Weekend Argus (Sunday Edition)

Board ‘causing instabilit­y’

- Siseko Njobeni

THE WHOLESALE and Retail Sector Education and Training Authority (W&RSeta) is embroiled in allegation­s of poor governance practices, with the entity’s board accused of meddling in operationa­l matters.

The National Education, Health and Allied Workers’ Union (Nehawu) this week placed chairperso­n Nozipho Maphose at the centre of alleged instabilit­y, poor governance and fracture at the organisati­on.

The union has alleged the board meddled in W&RSeta operationa­l matters. W&RSeta has not had a permanent chief executive since September 2015.

In a document sent to Minister of Higher Education and Training Hlengiwe Mkhize, who has oversight over Sector Education and Training Authoritie­s (Setas), Nehawu alleged that poor governance had brought the work of the Seta to a standstill. This, it said, included the disburseme­nt of bursaries.

“A total of 1 256 learners with a value of R57.4 million are affected,” the union said.

In the document, Nehawu wanted Mkhize to remove Maphose.

“As W&RSeta management and staff we are of the strong opinion that normalcy will only set in when the chairperso­n is removed,” the union said. It said there was a deliberate effort to collapse the organisati­on.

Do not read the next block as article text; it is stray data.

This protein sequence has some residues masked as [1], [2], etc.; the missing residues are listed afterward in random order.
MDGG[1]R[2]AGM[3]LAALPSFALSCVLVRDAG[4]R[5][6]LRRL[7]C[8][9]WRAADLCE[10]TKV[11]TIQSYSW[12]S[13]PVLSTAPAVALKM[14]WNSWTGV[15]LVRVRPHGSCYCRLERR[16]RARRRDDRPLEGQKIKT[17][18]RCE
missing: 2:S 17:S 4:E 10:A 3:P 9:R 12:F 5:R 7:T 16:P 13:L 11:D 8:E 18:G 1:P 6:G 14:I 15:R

Former Minister of Higher Education and Training Blade Nzimande placed the Seta under administra­tion in October 2016 and appointed Pascalis Mokupo as an administra­tor. Following a lengthy legal battle, the Constituti­onal Court ordered the reinstatem­ent of the board in August last year.

W&RSeta acting chief executive Nonzukiso Siyotula said following the Constituti­onal Court’s decision to order the return of the board, “it was critical and reasonably required for the (board) and its various subcommitt­ees to properly ascertain and, where necessary, either ratify or set aside the administra­tor’s decisions.”

Siyotula said the board had initiated an external forensic audit by an independen­t firm to investigat­e the organisati­on’s finances, projects, supply chain, human resources and policies for the period in which it was under administra­tion. She said the Seta had also briefed an external company to conduct an investigat­ion into the merits of the disciplina­ry proceeding­s against various staff members.

“The Seta further understand­s that the forensic audit and investigat­ion of disciplina­ry proceeding­s that are currently under way may be perceived as a threat to certain individual­s inside of and/or affiliated to the Seta,” she said.

Nehawu also accused the board of hiring bodyguards for some of the Setas’ employees. It said the guards were not hired procedural­ly. “It is our view that this is going to result in another audit finding as the auditor-general will declare this an irregular expenditur­e,” Nehawu said.

But Siyotula said since the board’s reinstatem­ent last year, several members of staff had received anonymous threats, while offices of certain employees had been broken into or vandalised. “The Seta is legally obliged to furnish a safe and secure working environmen­t to its members of staff and, pursuant to this, a decision was taken to appoint a private security company to station personnel at the Seta,” she said.

She said Nehawu’s allegation­s were made in bad faith and for ulterior purposes.

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